Construction so far is straightforward, I am close to finishing up planking the hull and will glass and fair next.  Then I'll flip and start on the fun stuff.  This being my second B and B boat, I can't say enough about the quality of the plans, the B and B crew, and the resource that this forum is.

 

Good luck with your decision making and don't hesitate to ask more questions!

 

JP

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I am in Vermont.  The boat would mostly be used on Champlain and the Champlain canal.  Right now I have a 17' 6" that we cruise on.  I built it when my boys were much smaller and it has served us well but time to upgrade.  

 

I like the proportions of the 20 better but worry that it would really be too small.  I will be trailering it then staying on the water for a couple days each time so trying to balance comfort and keeping it trailerable.

 

 

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VT boat,

I went through a similar process about a year ago.  Started out by falling in love with the lines on the OB20.  Shorty after seeing that design my wife and I spent 6 weeks travelling around New Zealand in a small van feeling a bit cramped.  When we got home and had to decide on a boat design to build we realized the OB20 might be a bit small for us. We live in British Columbia and have a lot of cooler, wet weather and realized we would use a larger boat more having a bit more room and a warm pilot house.  Long story short, I am about to begin building the cabin sides on an Outer Banks 26. The OB 26 is a lot of boat and has been a lot of work.  Perhaps the 24 would be a sweet spot for your your needs.  If I had gone smaller I would be thinking about launching soon instead of rolling another coat of epoxy on the interior this morning.  The flip side is we will likely spend a lot more time on ROSIE travelling to places that would be uncomfortable on a smaller boat.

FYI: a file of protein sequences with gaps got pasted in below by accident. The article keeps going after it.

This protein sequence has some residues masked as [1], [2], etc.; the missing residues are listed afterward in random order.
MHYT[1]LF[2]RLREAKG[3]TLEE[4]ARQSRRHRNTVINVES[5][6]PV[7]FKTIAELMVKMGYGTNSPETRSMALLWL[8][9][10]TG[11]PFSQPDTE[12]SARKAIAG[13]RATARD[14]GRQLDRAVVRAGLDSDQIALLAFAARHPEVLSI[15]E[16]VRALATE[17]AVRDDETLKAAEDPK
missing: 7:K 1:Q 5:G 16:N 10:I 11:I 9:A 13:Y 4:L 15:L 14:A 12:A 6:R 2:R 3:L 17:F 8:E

It is all a trade off. ENJOY!

Ken

IMG_1733.JPG

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Other than handling around the trailer, bigger is always better.  I can also confirm that the jump in build time from 20 to 24 is very small.  To look at the build process in it's most fundamental form, each model has exactly the same parts, there a just some that are a bit longer in the 24.  Time and material increase is nowhere close to the 20% length increase.  From my experience the hull materials cost increase would be around 3-5% +/- for the longer model.  This is why the big custom builders prefer to build +40ft boats.